The remedies that these courts can offer go beyond the ones that the HRTO can offer. They can sometimes include orders for specific actions from the losing party. 

There are minimal fees that come with filing an application to the HRTO, unlike filing a claim through civil courts in Ontario, which have higher fees. 

Why Might a Civil Court Throw Out My Case?

In order to stop a large number of applications coming to the civil courts in Ontario every day, cases without enough evidence, or that could be taken to tribunals instead can sometimes be thrown out by the court. There is a cost associated with filing an application to the court, which will be lost if the case is thrown out. There may also be a fee associated with having the case thrown out in some situations.

A court may decide that, if the focus of a case is exclusively a human rights issue, that case belongs at the HRTO, and therefore should have been brought there rather than through the civil court system. 

What Should I Consider When Choosing a Forum?

If a case is focused exclusively on a human rights claim, it should usually go through the HRTO. That would be the case, for example, where a worker is asking for compensation from their employer based on the discriminatory treatment that they suffered through at their workplace. 

However, if a case is focused on human rights in one area, but also has instances of other legal issues, such as a tort or an issue of employment law, then it might be a good idea to file an application through a civil court. That way, the issues can be addressed at the same time.

In either case, speak to a lawyer about how best to approach your particular situation and get the right result.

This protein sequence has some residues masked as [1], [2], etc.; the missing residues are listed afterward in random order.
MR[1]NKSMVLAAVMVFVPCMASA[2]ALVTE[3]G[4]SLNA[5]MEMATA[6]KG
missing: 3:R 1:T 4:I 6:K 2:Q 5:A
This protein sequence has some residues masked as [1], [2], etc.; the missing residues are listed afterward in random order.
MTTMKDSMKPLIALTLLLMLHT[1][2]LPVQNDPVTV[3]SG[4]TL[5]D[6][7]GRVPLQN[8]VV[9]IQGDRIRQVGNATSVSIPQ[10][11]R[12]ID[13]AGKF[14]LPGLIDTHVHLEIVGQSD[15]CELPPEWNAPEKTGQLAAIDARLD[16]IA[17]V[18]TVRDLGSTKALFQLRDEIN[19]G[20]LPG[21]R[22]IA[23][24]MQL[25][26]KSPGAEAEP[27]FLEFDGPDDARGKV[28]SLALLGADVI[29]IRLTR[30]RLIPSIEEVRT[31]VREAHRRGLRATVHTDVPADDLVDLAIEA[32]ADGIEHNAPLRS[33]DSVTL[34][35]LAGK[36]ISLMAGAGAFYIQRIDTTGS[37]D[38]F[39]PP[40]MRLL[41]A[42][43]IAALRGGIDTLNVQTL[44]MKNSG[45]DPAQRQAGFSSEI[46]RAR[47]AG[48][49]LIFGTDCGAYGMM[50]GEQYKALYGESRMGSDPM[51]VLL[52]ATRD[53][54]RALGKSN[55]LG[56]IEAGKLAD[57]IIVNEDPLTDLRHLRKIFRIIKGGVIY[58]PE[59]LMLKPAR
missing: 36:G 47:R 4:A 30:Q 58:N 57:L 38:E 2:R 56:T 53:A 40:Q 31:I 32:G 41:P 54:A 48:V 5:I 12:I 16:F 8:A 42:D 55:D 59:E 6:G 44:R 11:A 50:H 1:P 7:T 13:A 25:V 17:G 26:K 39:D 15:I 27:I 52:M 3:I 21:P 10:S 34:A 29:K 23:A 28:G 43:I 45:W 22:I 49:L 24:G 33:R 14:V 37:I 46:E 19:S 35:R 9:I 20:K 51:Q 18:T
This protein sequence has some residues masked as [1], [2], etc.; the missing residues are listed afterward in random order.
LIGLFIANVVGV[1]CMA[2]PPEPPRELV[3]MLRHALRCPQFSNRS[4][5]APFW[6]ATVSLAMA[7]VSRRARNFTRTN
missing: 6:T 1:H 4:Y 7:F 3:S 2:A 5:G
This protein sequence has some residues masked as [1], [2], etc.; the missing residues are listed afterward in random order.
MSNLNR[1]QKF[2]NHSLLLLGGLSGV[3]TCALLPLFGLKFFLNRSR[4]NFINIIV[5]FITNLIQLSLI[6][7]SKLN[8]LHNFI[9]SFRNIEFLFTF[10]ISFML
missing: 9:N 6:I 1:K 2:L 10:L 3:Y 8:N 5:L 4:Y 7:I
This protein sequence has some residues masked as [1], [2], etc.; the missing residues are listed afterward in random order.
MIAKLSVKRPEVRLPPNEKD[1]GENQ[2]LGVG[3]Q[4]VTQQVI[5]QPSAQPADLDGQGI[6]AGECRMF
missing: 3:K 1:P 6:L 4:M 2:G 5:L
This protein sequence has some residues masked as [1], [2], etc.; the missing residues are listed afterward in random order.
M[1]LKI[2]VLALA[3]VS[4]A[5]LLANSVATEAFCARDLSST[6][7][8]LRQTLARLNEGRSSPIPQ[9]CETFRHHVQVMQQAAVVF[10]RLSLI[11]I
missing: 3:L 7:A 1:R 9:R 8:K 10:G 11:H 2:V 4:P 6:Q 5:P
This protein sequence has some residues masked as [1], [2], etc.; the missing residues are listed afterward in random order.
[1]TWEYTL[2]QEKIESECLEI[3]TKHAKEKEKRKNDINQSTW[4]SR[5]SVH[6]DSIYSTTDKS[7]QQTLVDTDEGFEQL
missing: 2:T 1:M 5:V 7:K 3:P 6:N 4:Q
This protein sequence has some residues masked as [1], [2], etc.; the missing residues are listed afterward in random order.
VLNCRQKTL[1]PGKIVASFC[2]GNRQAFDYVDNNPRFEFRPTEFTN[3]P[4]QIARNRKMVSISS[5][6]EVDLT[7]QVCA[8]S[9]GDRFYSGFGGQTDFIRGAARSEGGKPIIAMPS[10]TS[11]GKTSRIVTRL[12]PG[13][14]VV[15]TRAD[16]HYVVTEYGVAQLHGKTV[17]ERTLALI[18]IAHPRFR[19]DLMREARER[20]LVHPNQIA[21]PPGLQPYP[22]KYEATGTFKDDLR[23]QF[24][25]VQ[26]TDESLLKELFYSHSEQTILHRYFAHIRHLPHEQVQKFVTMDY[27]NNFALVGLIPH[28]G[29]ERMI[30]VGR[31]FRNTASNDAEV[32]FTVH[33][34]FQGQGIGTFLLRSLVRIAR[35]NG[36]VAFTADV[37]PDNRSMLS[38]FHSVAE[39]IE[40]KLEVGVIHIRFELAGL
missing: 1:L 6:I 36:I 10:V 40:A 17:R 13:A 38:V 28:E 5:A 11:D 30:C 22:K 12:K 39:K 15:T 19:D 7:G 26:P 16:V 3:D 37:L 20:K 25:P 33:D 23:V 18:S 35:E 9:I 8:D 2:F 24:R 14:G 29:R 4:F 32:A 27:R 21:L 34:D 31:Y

In Ontario, cases that focus exclusively on human rights issues are usually taken to the HRTO, which is a tribunal that addresses human rights concerns in the province. However, human rights cases have concurrent jurisdiction, which means that they can also be filed through the civil court system.

In situations where your case only deals with human rights, it is encouraged that you use the HRTO to avoid issues and save you time and money. However, if you are pursuing multiple claims at the same time, which are not exclusively human rights issues, your lawyer may recommend that you file your claim through Ontario’s civil court system.

You should always consult a lawyer as soon as possible if you believe that your human rights have been violated. If you have questions about this topic or about the various court systems, make sure to reach out to the talented team at Achkar Law.

Contact Achkar Law

If you are an employee or an employer with questions about a human rights complaint, our team of experienced human rights lawyers at Achkar Law can help.

Contact us by phone toll-free at 1 (800) 771-7882 or email us at [email protected], and we will be happy to assist. 

Further Reading